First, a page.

One of the "perks" of my job is being able to go into many different type of facilities. This allows me to keep abreast of what is going on and interact with fellow CSSD staff.
This past week I was able to go to more than one facility and spend some time talking about cleaning and its importance.
I had noticed that the staff were not following some basic concepts in cleaning. One is to make sure instruments are exposed to the cleaning process. This is accomplished with ring handle instruments by keeping them "wide open" and exposed as much as possible. You can use special stringers or racks that let the box lock area get exposed to the cleaning process. Also multi-layered trays need to be pulled out so they can also be exposed to the cleaning process.
One staff stated they can stack the instruments in the tray in the open positions and that is good enough. They did not really need to string them. I reminded them that if they read both the instrument manufacturer and the washer disinfector manual it would state differently, that they need to string their instruments before they go into the washer.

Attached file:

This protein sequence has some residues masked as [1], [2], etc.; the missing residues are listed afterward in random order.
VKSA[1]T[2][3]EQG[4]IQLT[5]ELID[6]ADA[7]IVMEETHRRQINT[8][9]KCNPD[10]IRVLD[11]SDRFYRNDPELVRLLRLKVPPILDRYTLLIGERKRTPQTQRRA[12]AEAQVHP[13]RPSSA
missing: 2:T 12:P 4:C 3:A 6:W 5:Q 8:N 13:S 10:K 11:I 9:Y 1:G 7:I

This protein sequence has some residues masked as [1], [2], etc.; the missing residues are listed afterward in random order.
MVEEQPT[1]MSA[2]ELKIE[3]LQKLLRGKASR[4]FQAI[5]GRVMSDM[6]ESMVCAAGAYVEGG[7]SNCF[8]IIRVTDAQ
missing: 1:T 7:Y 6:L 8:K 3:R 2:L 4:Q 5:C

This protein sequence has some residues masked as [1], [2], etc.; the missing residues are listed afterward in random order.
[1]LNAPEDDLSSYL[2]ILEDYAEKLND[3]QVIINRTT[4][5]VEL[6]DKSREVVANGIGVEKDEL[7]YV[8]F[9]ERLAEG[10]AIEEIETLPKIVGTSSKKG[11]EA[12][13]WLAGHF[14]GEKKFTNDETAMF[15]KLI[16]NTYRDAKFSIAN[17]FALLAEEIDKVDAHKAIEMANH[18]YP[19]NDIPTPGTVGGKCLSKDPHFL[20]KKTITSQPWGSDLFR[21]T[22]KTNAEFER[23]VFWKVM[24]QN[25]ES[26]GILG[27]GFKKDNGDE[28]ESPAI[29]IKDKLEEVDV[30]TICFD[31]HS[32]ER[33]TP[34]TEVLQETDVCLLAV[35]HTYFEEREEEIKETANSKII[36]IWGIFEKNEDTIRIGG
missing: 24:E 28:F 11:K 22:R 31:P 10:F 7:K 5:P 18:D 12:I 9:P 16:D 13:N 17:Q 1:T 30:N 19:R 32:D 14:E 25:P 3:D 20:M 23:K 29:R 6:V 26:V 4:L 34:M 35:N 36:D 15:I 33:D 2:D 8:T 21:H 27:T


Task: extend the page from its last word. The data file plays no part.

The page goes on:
I quoted directly from there washer manual: " ...all hinged surgical instruments with handles, such as scissors, hemostats, and forceps, must be stringed before being placed in a rack, to optimize cleaning of hinges. A maximum of 50 items, open at 90 degree angle, must be placed in each instrument tray...".
From that point on we talked about the importance of stringing instruments. How for hinged (box lock) devices it can reduce repairs because a more closed device might not get cleaned as well and organic soil can be left inside that area and build up over time and cause stress fractures and thus you have a repair cost . That repair cost could have been prevented by stringing.
I told them what we were reviewing is what I call a C.H.I.P tip. They asked, what is a C.H.I.P. tip? The C stands for Care, the H stands for Handling, the I for Inspection, and the P for Prevention, thus C.H.I.P. When you put that together it stands for what we do all the time in our department.
If we understand care and handling of any medical device and inspect it properly and we practice prevention in testing and verifying our process we reduce concerns and provide best practices in what we do. Regardless if it is cleaning instruments or any other critical step in reprocessing, understanding care, handling, inspections and prevention, we will do a better job all around.
As Always, remember to "Keep it Clean".